Coping with the loss of veterinary horse care is challenging after a long hospital stay

By Yogi Fell

From Jan. 19 I spent much time in the Prince County Hospital with a broken leg, torn ligaments, and a torn hamstring. It was a painful time. I know now why they shoot horses with these ailments.

I am in debt to the wonderful and caring staff who got me through all the pain. After 72 days I am home now, not travelling very much and with great difficulty. But it is getting easier and much less painful. Now to horses: We have lost our veterinary care from Kensington Veterinary Clinic, which includes chicken, sheep and swine as well. The implications to our horses’ health is huge, it is a great loss.

A group of concerned owners has been formed, headed by Julia Smith. In the meantime we have to survive. Our horses have to survive. Spring is upon us, deworming the herd is a must. We have vaccinated the herd with a five-way vaccine. To me the most important is for Tetanus (Lockjaw) and Rhino (Equine Flu).

I am lucky this was done at our annual health clinic where the vaccines were provided by AVC Clinician Dr Tammy Muirhead. I have been providing this health clinic for 30 years or more. Having no veterinarian means no access to many medications, especially vaccines, because vaccines should be prescribed by a veterinarian.

Other veterinarians outside our area cannot accept any more clients. Emergencies will have to be trailered into the AVC, and they are reluctant to take on new clients. In my experience, emergencies usually happen after working hours.

It is now up to us. We have to arm ourselves with knowledge. This means understanding pulse, respiration, temperature, heartbeat and gut sounds. Important barn tools would be a stethoscope and a thermometer. Learn what to do with them.

You should have come to the clinic. It was open to the public and education is free at Handibear Hills Horse Sanctuary, Inc. Growing up on an isolated ranch in B.C. provided a lot of skills. We were 16 miles from the train lines.

There were no veterinarians in our area. There were no available antibiotics. We did much healing with nutrition and grandparents’ herbal remedies.

Seventy-five years later and I am still using a modified version of those remedies. I will expand on these simple available herbs and what we use them for. Dr Green is a great help with herd health when they can move to summer pastures.

Until next time, love and hugs from Yogi.

Yogi Fell shares her love of horses with all Islanders

I have a horse sanctuary that owns me. This is the final home for our adoptees. We have many old horses now and I am old too. I have always had too many horses to fit the pocketbook. I had to stop adopting and focus on the health and horsekeeping of the herd.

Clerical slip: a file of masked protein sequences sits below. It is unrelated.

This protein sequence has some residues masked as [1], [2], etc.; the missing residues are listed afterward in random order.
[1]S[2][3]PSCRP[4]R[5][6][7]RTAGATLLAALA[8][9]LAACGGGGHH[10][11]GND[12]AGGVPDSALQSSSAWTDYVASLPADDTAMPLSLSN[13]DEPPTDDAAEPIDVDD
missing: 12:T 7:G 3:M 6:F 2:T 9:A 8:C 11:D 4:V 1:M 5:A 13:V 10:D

I feel that if I can share the things I have learned and am still learning, I could save more horses.

There are simple things I do to keep them healthy and sound. It was a long way for a vet to come to our ranch when I was young. I was raised amongst a family of herbalists and much common sense. I am always grateful for that knowledge, it helps the pocketbook. Although there are always emergencies that need the veterinarian.

The Sanctuary also shares the herd with young people and anyone that needs a little bit of comfort. We all learn and grow through skills we gain at the farm. As I prepare for the big winds of the fall, I think water is not going to be an issue.

I call this time of year the colic season. As the horses transition from the moist pastures to dry feed, we must make sure they have enough water to prevent an obstruction (constipation). They need a minimum of 10 gallons of water per day. I give them a little extra salt with their minerals to make sure. I am sneaky like that.

An important routine in the fall is deworming. Bots are the problem. Bots are flies and they lay eggs in the grass and on the horse. The larvae I have seen are about 1/8th inch in diameter. You know there is a lot of them in the horse when you find them during crap inspection. I wait until a good hard frost before I treat the horse. I check with the Atlantic Veterinary Clinic to find the most effective dewormer. We do not need these parasites eating our hard earned feed.

That is it for this time. Love and hugs from Yogi.